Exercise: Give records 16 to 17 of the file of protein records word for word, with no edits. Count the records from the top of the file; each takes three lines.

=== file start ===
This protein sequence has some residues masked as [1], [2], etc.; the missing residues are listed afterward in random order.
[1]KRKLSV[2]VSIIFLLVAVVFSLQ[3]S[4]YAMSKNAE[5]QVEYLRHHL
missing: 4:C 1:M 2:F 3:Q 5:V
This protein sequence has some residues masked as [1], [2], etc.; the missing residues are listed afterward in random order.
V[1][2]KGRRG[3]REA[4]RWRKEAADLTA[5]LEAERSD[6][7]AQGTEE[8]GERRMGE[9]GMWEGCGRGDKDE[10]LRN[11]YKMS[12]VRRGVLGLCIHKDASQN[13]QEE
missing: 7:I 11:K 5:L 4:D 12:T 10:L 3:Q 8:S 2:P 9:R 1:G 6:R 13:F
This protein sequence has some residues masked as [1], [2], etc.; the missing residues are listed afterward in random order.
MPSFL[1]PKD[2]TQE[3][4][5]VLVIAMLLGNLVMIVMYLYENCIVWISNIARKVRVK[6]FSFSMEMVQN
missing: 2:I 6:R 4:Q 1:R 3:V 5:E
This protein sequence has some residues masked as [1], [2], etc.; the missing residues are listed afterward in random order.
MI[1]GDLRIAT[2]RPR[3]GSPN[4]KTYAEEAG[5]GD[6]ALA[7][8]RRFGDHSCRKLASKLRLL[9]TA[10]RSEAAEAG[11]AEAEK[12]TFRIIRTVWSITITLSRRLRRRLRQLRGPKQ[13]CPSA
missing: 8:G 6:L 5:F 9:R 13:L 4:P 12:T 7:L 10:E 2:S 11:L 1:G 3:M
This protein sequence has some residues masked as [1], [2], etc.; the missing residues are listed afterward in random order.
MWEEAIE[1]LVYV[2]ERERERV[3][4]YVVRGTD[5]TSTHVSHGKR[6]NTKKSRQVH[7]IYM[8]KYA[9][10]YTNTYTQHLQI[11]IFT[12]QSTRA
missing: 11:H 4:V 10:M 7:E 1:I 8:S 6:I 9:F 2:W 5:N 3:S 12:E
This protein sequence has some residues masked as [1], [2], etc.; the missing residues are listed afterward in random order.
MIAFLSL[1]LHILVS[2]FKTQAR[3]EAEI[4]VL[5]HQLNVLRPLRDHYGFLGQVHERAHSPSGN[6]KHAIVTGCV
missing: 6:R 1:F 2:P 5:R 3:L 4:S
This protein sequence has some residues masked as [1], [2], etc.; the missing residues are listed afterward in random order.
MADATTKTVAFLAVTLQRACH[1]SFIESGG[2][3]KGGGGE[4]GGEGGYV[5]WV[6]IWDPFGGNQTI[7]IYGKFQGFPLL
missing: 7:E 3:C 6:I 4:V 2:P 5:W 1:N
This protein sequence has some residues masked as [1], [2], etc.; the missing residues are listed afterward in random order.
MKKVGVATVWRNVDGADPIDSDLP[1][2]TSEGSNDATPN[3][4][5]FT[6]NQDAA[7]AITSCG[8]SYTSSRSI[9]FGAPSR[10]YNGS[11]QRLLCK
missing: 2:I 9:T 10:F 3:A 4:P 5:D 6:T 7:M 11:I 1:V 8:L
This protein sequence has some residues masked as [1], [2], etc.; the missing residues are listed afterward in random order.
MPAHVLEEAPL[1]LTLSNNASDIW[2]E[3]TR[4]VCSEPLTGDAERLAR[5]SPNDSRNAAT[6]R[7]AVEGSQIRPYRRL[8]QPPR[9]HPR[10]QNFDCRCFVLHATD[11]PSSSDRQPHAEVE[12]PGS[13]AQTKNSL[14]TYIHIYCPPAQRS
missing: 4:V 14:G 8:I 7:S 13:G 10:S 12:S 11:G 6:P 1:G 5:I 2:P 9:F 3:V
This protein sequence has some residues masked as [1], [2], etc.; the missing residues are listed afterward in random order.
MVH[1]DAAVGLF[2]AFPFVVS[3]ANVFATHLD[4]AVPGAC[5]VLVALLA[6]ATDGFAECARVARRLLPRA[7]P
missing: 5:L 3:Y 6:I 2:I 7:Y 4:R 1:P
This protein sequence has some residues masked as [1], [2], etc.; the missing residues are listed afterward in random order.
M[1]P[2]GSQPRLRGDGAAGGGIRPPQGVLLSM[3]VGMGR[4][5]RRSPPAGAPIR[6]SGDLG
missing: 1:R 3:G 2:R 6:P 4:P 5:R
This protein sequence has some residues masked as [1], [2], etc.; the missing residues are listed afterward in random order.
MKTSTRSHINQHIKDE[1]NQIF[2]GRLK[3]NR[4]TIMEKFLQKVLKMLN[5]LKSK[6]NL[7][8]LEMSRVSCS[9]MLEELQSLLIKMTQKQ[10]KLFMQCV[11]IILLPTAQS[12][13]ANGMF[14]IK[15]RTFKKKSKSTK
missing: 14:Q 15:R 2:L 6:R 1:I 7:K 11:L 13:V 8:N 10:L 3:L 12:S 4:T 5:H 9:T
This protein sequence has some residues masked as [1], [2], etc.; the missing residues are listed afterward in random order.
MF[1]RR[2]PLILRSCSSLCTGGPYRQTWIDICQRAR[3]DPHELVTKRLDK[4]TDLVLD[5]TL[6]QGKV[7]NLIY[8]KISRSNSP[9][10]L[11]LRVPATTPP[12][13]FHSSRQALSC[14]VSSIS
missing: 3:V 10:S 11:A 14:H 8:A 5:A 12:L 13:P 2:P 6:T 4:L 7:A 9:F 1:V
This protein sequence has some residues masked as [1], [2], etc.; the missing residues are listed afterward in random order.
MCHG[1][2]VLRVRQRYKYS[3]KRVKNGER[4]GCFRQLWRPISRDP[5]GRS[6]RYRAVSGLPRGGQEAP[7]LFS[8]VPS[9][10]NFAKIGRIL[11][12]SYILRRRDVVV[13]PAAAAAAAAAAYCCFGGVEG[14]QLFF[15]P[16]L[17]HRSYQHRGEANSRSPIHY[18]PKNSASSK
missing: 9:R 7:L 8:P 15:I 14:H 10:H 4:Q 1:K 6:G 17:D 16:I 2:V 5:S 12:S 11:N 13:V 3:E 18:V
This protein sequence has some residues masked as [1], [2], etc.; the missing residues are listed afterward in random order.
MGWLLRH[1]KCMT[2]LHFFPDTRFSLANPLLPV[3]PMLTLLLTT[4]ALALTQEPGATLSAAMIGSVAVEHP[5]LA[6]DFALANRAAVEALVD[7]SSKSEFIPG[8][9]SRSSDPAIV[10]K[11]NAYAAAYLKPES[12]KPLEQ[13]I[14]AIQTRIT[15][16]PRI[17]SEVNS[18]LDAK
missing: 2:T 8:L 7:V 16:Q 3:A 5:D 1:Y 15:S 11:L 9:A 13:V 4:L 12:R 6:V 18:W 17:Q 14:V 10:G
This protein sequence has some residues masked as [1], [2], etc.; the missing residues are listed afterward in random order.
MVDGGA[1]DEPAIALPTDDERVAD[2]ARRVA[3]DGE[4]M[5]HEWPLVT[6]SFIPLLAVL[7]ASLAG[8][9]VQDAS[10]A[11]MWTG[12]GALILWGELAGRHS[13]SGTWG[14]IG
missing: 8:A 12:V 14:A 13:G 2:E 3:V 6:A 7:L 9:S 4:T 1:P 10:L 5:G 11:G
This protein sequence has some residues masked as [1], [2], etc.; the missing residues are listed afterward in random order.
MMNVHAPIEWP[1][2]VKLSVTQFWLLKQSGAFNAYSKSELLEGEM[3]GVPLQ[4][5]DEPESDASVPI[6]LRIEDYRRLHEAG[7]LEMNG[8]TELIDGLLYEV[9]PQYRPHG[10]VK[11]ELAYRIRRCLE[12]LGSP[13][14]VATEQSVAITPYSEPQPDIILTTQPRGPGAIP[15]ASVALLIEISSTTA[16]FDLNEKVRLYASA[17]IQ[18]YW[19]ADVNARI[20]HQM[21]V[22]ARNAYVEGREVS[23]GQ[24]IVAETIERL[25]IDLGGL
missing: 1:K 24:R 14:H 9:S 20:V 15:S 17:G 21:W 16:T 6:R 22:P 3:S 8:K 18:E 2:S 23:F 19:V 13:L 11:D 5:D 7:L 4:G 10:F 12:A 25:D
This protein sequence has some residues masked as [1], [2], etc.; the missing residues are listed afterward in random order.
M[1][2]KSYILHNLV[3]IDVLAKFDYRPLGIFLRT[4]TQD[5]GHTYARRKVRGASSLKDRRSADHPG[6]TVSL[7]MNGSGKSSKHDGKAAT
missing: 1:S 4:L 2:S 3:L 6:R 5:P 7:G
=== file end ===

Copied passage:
This protein sequence has some residues masked as [1], [2], etc.; the missing residues are listed afterward in random order.
MVDGGA[1]DEPAIALPTDDERVAD[2]ARRVA[3]DGE[4]M[5]HEWPLVT[6]SFIPLLAVL[7]ASLAG[8][9]VQDAS[10]A[11]MWTG[12]GALILWGELAGRHS[13]SGTWG[14]IG
missing: 8:A 12:V 14:A 13:G 2:E 3:V 6:A 7:L 9:S 4:T 1:P 10:L 5:G 11:G
This protein sequence has some residues masked as [1], [2], etc.; the missing residues are listed afterward in random order.
MMNVHAPIEWP[1][2]VKLSVTQFWLLKQSGAFNAYSKSELLEGEM[3]GVPLQ[4][5]DEPESDASVPI[6]LRIEDYRRLHEAG[7]LEMNG[8]TELIDGLLYEV[9]PQYRPHG[10]VK[11]ELAYRIRRCLE[12]LGSP[13][14]VATEQSVAITPYSEPQPDIILTTQPRGPGAIP[15]ASVALLIEISSTTA[16]FDLNEKVRLYASA[17]IQ[18]YW[19]ADVNARI[20]HQM[21]V[22]ARNAYVEGREVS[23]GQ[24]IVAETIERL[25]IDLGGL
missing: 1:K 24:R 14:H 9:S 20:V 15:S 17:G 21:W 16:T 6:R 22:P 3:S 8:K 18:E 2:S 23:F 19:V 13:L 11:D 5:D 7:L 4:G 10:F 12:A 25:D